By Victor Porcelli
An infamous East Flatbush dump site got some more-than-needed attention from the Department of Sanitation today at the urging of local activists.
Trucks from the city agency loaded garbage and towed cars away from the stretch of Farragut Road from Utica Avenue to Kings Highway that has been a hotbed for dumping all sorts of trash. From shredded personal information to coconut skins to litter boxes, the site has been a hazard to local community members — especially kids — for over 10 years now, according to local Hercules Reid.
Reid has led efforts to clean the area as part of a series of actions for environmental justice he hoped would encourage not only community members, but elected officials too, to improve how East Flatbush deals with its trash.
“This is where we move through every day, this is our home,” Reid told Brooklyn Reporter. “One of the rules I learned growing up is ‘protect home first.’ And, when you think about that concept and you see things like this, you realize people’s focus has left home.”
Reid’s project coordinator, Robyn Green, said that she feels the lack of action by the city showed a preference for gentrified, tourist-attracting areas of Brooklyn over those with higher minority populations, like East Flatbush.
“You see what’s going on here,” Green said. “The issues that I have and that many of us have is you can see the difference between this part of Brooklyn and another part of Brooklyn. I know the residents do have a responsibility … but the city does too.”
Ownership of the property that makes up the dumpsite has made clean-up efforts more complicated. On the corner of Utica Avenue and Farragut Road is a car wash that burned down two years ago. The owner is dead, and his family has not shown any interest in taking responsibility for the property, according to Community Board 17. Abandoned cars, as well as trash, had littered the area — but because it is privately owned, it’s not generally within the city’s purview to clean.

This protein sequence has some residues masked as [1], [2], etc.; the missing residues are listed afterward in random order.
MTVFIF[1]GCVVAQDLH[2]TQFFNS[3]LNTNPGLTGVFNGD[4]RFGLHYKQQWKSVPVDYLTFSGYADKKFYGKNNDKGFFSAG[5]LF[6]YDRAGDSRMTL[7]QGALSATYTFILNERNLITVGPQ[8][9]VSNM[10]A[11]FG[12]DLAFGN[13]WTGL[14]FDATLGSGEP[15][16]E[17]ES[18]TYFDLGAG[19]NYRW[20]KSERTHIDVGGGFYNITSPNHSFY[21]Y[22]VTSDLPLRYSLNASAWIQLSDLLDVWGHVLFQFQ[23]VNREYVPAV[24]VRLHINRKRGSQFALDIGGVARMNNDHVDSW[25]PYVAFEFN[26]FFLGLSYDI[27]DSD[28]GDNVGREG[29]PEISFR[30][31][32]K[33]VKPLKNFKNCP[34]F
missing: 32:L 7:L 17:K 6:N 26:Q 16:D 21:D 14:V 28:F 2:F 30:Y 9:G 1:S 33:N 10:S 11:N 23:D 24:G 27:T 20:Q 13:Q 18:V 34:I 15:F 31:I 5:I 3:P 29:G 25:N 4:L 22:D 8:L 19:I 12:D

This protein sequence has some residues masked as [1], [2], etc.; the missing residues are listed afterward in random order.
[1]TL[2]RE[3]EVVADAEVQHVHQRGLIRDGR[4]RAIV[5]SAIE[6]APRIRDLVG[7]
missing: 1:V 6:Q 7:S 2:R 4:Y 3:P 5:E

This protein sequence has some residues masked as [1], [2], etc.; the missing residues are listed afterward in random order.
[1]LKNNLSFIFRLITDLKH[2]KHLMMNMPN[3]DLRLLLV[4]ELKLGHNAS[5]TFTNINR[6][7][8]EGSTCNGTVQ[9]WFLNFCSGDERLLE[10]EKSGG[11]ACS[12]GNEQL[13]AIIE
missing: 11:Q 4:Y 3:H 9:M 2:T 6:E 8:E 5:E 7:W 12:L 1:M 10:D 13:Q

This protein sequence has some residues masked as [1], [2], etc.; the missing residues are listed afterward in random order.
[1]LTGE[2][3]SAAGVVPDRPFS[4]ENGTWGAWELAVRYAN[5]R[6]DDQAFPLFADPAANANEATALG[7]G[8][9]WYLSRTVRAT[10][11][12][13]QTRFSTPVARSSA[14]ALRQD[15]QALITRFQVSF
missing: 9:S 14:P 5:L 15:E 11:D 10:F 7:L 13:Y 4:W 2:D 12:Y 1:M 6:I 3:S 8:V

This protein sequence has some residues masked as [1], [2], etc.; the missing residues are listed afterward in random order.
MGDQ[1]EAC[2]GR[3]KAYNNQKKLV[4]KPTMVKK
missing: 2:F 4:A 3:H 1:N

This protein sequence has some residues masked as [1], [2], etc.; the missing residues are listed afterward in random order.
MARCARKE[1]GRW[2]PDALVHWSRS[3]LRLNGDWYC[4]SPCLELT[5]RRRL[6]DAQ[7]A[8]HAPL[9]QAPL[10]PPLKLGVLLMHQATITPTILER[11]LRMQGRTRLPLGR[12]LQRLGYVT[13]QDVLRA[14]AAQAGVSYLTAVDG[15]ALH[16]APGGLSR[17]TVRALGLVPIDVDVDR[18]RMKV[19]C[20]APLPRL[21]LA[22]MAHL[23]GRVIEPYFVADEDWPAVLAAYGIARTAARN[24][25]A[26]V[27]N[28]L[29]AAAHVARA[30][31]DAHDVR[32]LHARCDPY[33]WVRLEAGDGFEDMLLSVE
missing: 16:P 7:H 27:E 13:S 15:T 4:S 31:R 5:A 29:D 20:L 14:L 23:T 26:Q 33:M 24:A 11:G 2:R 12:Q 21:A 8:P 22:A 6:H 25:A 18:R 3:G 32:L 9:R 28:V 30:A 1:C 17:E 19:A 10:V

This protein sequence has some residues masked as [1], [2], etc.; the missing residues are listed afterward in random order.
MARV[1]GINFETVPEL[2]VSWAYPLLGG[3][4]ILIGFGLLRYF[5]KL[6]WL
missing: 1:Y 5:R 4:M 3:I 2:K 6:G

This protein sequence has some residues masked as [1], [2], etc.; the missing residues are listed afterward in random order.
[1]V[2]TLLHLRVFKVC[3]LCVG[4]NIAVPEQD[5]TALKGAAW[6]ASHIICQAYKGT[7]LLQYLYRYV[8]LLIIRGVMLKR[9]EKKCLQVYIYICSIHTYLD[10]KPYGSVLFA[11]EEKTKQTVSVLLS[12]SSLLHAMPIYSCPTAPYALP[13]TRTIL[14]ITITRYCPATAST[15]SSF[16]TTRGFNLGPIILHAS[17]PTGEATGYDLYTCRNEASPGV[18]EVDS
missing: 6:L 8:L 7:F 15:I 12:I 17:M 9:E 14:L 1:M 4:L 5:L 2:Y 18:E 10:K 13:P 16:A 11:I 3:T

Further down the site, closer to Kings Highway, is an area that lies near railroad tracks used by the New York and Atlantic freight railway. The railway is responsible for maintaining cleanliness of the right of way based on an agreement it has with the LIRR, according to LIRR spokesperson Aaron Donovan, who told Brooklyn Reporter that both parties are investigating the issue.
Despite the bureaucratic hurdle this causes, Reid and Green’s activism did catch the attention of City Councilmember Farah Louis, who represents East Flatbush and attended Reid’s most recent cleanup.
According to a spokesperson, Louis spoke with the Department of Transportation and Assemblymember Helene Weinstein reached out to the Department of Sanitation. To facilitate the cleanup, Louis designated additional sanitation funding to allow for more cleanup efforts by the department.
The additional funding may have been what allowed for a massive cleaning of the area done by city officials today. In the afternoon, multiple members of DSNY cleared out much of the garbage, and tow trucks came to take away abandoned cars. Local businesses were told that any property they had at the site should be moved immediately, according to Reid.
In addition to being cleaned, the stretch will reportedly be well-lit starting early next year, as Louis’s talks with the Department of Transportation resulted in a commitment to adding street lights along the stretch, according to a DOT spokesperson.